Small steps was the perfect tool card for this week. My almost 5-year-old son started kindergarten and, as much as I don’t agree with it, he was given homework. I really struggled with this for the first few days for several reasons. First, isn’t 7 hours each day enough time to teach them?

Second, he was napping for almost two hours a day in preschool less than a month ago. (Thank Goodness we live 20 minutes from school so he can fall asleep.)

My biggest frustration is that I miss him all day while he’s at school and then I find us battling about homework instead of enjoying family time. Even though I know better, I was bribing, threatening, praising and then wanting to reward him just to trace and color his alphabet letters. Then I remembered this very simple and powerful Positive Discipline tool on Small Steps.

I sat next to him and shared that my writing was really sloppy and that I wanted to relearn my letters to look like his. My sons face lit up. I asked him if I could have my own homework that could be just like his? He loved this idea and was quick to say, “Sure Mom!”

I started practicing my A’s while he practiced his. I believe that he felt connected, and encouraged to do his. When he started getting side tracked I asked if he could go over my work? He said, “Sure Mom!” He then started demonstrating and comparing my work to his. It melted my heart when he would quote me with words of encouragement I have used with him in the past such as, “Way to go Mom,” and, “You must be so proud of yourself.”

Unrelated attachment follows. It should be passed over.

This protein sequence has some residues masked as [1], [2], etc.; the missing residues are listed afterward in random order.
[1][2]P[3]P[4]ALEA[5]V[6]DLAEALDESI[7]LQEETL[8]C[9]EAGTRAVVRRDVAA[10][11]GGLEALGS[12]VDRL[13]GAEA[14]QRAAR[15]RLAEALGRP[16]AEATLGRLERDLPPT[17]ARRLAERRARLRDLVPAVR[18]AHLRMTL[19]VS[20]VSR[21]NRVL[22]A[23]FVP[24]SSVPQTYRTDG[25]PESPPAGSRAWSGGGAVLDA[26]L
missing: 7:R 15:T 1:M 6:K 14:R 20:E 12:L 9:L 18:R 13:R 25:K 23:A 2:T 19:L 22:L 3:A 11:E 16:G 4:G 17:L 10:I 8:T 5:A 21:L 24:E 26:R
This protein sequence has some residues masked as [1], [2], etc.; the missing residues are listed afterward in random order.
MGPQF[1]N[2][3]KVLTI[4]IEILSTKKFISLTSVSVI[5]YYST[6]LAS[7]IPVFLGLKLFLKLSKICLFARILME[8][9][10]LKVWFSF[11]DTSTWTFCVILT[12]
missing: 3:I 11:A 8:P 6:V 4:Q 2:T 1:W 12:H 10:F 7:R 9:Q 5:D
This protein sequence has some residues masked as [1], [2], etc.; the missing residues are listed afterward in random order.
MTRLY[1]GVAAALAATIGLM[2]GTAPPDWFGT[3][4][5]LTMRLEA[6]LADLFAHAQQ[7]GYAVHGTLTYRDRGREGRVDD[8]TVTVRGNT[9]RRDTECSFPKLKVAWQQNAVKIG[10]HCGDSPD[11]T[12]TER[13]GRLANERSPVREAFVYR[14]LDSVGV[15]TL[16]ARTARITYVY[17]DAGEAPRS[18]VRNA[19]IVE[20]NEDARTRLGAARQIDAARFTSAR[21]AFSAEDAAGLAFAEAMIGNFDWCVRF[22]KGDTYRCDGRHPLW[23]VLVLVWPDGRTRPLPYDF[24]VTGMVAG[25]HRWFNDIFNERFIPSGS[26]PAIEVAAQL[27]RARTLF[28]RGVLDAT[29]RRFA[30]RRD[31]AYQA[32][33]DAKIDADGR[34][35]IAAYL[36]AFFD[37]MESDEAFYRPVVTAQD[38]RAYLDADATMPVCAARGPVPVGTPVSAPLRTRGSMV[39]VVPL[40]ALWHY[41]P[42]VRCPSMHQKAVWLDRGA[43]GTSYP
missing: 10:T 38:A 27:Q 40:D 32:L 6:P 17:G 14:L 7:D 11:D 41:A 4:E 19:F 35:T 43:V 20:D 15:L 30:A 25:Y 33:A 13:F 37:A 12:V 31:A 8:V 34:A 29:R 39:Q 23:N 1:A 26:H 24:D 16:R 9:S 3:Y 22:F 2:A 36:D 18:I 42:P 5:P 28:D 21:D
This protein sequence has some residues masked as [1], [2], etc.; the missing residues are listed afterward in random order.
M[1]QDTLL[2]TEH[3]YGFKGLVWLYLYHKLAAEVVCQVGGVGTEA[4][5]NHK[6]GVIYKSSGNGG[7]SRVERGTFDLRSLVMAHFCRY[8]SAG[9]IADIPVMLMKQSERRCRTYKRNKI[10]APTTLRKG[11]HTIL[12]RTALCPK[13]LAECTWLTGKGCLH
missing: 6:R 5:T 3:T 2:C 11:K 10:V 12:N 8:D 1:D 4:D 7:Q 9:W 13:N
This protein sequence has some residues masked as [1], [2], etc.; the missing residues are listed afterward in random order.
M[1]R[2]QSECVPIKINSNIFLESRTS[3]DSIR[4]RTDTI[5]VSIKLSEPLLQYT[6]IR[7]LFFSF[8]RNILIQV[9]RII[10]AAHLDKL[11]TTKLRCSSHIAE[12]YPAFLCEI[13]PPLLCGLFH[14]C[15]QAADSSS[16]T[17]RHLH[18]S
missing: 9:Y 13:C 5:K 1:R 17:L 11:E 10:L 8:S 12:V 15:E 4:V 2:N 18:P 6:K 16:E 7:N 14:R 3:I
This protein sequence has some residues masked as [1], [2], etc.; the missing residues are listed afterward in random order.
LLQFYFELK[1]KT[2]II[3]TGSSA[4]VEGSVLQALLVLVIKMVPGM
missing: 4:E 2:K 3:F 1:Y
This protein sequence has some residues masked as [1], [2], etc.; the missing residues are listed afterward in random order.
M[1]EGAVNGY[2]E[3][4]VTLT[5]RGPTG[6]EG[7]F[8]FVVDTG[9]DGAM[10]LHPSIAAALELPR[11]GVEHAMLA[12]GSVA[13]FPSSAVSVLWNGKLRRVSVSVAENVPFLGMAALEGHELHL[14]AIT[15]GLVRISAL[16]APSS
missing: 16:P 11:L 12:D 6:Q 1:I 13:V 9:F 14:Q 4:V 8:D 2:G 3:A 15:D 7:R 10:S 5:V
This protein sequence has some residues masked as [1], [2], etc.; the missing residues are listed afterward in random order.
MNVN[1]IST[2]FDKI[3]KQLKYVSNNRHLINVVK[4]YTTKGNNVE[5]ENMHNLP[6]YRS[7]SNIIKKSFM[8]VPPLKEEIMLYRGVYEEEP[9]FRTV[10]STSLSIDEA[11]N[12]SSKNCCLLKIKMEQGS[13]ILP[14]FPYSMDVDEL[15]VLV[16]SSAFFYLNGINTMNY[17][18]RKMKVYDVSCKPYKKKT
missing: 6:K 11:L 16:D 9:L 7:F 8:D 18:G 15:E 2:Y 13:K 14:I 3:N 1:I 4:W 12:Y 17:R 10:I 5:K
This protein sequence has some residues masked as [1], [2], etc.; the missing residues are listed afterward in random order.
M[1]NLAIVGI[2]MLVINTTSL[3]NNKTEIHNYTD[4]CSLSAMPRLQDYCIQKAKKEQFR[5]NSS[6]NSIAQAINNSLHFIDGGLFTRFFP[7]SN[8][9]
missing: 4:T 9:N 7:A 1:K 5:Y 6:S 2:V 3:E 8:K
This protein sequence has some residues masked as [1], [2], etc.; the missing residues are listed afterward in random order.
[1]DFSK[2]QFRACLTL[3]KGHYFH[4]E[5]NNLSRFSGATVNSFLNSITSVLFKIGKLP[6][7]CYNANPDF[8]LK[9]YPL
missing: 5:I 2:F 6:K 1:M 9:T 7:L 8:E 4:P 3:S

Another way we practice “small steps” is when brushing his teeth. Sometimes I will use a small step by saying, “You brush the top while I brush the bottom.” This works every time because I believe  he’s feeling the connection and the encouragement.  Another small step is having him help me pack his lunch. I have him choose which part of his lunch he’d like to pack? He has the choice to  put his fruit and crackers in the bags or to make his sandwich. I love how we are working so much side by side as a team helping one another rather than fighting and going through daily power struggles; which I’ve experience several times when I’m NOT practicing Positive Discipline.

You may have noticed how so many of the tools are used in combination with other tools. For example, Connection and Encouragement were essential parts of Small Steps.

Small steps turned out to be big steps when I realized how they eliminated all the extra steps involved in power struggles, temper tantrums, disconnect and me feeling like a mean mommy. Taking small steps is so much more rewarding!

I often wonder why I ever parent without using these PD tools I know so well? Then I’m reminded by my mom or myself: “Oh yeah, it’s because you’re not a perfect parent, and you’re a human being.” Thank goodness I have PD to teach me the skills to recover from my mistakes, and to constantly remember that “Mistakes are Wonderful Opportunities to Learn!

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